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Current and former Republican Party operatives who have spent years trying to banish Donald Trump from American political life say the former president’s 2024 campaign has begun to gain so much steam that they fear he is by far the favorite to become the party’s presidential nominee again.
While the party’s nomination race is still in its early days, the angst among “Never Trumpers” – a small group of Republicans who have opposed Trump since he was first elected in 2016 – is a sign the former president could be gaining momentum over his top potential rival Florida governor Ron DeSantis.
Seemingly entrenched in culture wars, DeSantis risks being overshadowed by Trump’s fundraising, improving polling numbers and lawmaker endorsements, anti-Trump donors say.
Trump had a huge lead over DeSantis among Republican and independent voters nationally of 58% to 21% in an early April Reuters/Ipsos poll. Other polls of Republicans alone show Trump has surged to lead DeSantis in recent weeks.
The “Never Trumpers,” some of whom have left the Republican Party but still work to undermine Trump with voters, say their hopes for DeSantis are waning.
Some have effectively given up.
“If we could stop Trump becoming the nominee, we would do that. But he’s going to be the nominee,” said Reed Galen, co-founder of the Lincoln Project, a prominent anti-Trump group of current and former Republicans.
The Lincoln Project spent millions of dollars on anti-Trump social media, TV and newspaper ads in 2020. It is already looking beyond the 2024 Republican nomination fight, Galen said.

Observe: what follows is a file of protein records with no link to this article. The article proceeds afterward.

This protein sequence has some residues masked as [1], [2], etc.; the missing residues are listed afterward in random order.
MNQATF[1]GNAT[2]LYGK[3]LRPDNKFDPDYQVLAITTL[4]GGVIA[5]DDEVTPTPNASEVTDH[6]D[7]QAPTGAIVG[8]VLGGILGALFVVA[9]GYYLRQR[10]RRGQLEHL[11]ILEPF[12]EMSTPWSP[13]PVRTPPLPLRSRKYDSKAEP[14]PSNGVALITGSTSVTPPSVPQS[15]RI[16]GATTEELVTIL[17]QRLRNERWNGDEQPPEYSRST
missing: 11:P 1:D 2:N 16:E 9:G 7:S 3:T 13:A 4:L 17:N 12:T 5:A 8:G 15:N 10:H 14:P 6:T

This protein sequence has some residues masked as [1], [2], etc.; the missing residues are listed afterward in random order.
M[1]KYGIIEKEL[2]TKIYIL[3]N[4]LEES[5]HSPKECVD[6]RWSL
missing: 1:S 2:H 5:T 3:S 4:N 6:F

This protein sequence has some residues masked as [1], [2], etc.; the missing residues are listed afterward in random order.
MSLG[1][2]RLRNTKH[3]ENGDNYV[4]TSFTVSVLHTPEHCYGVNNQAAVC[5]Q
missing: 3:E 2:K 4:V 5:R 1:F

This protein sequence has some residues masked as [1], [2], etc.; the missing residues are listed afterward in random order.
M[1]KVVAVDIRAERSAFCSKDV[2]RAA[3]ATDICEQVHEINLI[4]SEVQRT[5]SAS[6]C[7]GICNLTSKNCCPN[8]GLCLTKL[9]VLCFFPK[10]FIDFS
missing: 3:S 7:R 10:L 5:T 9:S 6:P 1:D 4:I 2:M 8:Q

The group will still raise money for ads to attack Trump in swing states, Galen said, not with a view of stopping him becoming the nominee but to damage him ahead of the 2024 general election against likely Democratic candidate President Joe Biden.
DeSantis’s mixed messaging on US support for Ukraine, his reluctance to respond forcefully to Trump’s attacks on him and his poorer showing in some national and key state polls have unnerved allies and donors.
Political strategists stress that while the shine has come off DeSantis’ nascent bid in recent weeks it is still early and DeSantis is not yet even a candidate.
“DeSantis has a lot of time to course correct,” said Doug Heye, a Republican strategist.
Still, both Trump and DeSantis’s political fortunes have reversed since Democrats defeated a number of candidates Trump endorsed in the November midterms. Republican lawmakers, party officials and voters saw him as weakened and wondered if it was time for someone new.
DeSantis, fresh off a resounding second-term win in the election and with a growing list of conservative legislative accomplishments, appeared to be that person.
However, many Republicans have rallied around Trump since a New York district attorney indicted him on April 4 over hush money payments to a porn star. He has received a surge in endorsements by elected Republicans in the U.S. Congress and in Florida, home to both Trump and DeSantis.
Trump has so far collected 67 endorsements for the Republican nomination, including from 57 members of Congress, according to FiveThirtyEight.com, a website that tracks opinion polls and politics. DeSantis has four.